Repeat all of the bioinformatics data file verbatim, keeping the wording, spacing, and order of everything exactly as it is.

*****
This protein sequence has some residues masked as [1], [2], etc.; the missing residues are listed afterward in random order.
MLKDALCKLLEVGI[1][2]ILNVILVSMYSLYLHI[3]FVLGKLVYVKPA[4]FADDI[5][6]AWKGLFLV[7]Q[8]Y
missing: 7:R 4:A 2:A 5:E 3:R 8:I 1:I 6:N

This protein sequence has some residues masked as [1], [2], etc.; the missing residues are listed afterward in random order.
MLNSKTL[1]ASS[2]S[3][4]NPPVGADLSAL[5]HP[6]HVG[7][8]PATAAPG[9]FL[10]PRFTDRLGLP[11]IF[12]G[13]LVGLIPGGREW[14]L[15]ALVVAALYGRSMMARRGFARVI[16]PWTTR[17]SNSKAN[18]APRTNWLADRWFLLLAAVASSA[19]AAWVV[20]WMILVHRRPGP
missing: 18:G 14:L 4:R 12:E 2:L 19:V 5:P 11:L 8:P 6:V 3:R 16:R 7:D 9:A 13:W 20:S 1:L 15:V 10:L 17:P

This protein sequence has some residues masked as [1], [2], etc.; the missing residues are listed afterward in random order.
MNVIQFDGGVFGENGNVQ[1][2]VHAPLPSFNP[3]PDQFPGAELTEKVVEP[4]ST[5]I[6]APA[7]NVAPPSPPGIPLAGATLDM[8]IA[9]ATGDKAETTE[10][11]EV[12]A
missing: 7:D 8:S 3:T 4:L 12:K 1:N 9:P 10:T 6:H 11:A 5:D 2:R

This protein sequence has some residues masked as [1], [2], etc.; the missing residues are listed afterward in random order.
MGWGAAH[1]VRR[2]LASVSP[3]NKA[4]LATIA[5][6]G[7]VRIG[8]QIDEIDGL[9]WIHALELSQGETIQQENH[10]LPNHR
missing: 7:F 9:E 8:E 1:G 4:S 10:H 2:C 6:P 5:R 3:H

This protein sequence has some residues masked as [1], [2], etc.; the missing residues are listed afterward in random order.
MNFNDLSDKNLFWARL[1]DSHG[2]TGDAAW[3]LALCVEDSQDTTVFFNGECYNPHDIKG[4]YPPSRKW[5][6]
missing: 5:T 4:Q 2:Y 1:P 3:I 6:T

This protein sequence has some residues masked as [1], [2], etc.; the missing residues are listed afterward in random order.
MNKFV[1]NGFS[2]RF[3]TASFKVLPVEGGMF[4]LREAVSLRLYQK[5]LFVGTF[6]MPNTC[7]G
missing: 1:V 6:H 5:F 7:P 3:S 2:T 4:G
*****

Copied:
This protein sequence has some residues masked as [1], [2], etc.; the missing residues are listed afterward in random order.
MLKDALCKLLEVGI[1][2]ILNVILVSMYSLYLHI[3]FVLGKLVYVKPA[4]FADDI[5][6]AWKGLFLV[7]Q[8]Y
missing: 7:R 4:A 2:A 5:E 3:R 8:I 1:I 6:N

This protein sequence has some residues masked as [1], [2], etc.; the missing residues are listed afterward in random order.
MLNSKTL[1]ASS[2]S[3][4]NPPVGADLSAL[5]HP[6]HVG[7][8]PATAAPG[9]FL[10]PRFTDRLGLP[11]IF[12]G[13]LVGLIPGGREW[14]L[15]ALVVAALYGRSMMARRGFARVI[16]PWTTR[17]SNSKAN[18]APRTNWLADRWFLLLAAVASSA[19]AAWVV[20]WMILVHRRPGP
missing: 18:G 14:L 4:R 12:E 2:L 19:V 5:P 11:L 8:P 6:V 3:R 16:R 7:D 9:A 13:W 20:S 1:L 15:V 10:L 17:P

This protein sequence has some residues masked as [1], [2], etc.; the missing residues are listed afterward in random order.
MNVIQFDGGVFGENGNVQ[1][2]VHAPLPSFNP[3]PDQFPGAELTEKVVEP[4]ST[5]I[6]APA[7]NVAPPSPPGIPLAGATLDM[8]IA[9]ATGDKAETTE[10][11]EV[12]A
missing: 7:D 8:S 3:T 4:L 12:K 1:N 9:P 10:T 6:H 11:A 5:D 2:R

This protein sequence has some residues masked as [1], [2], etc.; the missing residues are listed afterward in random order.
MGWGAAH[1]VRR[2]LASVSP[3]NKA[4]LATIA[5][6]G[7]VRIG[8]QIDEIDGL[9]WIHALELSQGETIQQENH[10]LPNHR
missing: 7:F 9:E 8:E 1:G 4:S 10:H 2:C 6:P 5:R 3:H

This protein sequence has some residues masked as [1], [2], etc.; the missing residues are listed afterward in random order.
MNFNDLSDKNLFWARL[1]DSHG[2]TGDAAW[3]LALCVEDSQDTTVFFNGECYNPHDIKG[4]YPPSRKW[5][6]
missing: 5:T 4:Q 2:Y 1:P 3:I 6:T

This protein sequence has some residues masked as [1], [2], etc.; the missing residues are listed afterward in random order.
MNKFV[1]NGFS[2]RF[3]TASFKVLPVEGGMF[4]LREAVSLRLYQK[5]LFVGTF[6]MPNTC[7]G
missing: 1:V 6:H 5:F 7:P 3:S 2:T 4:G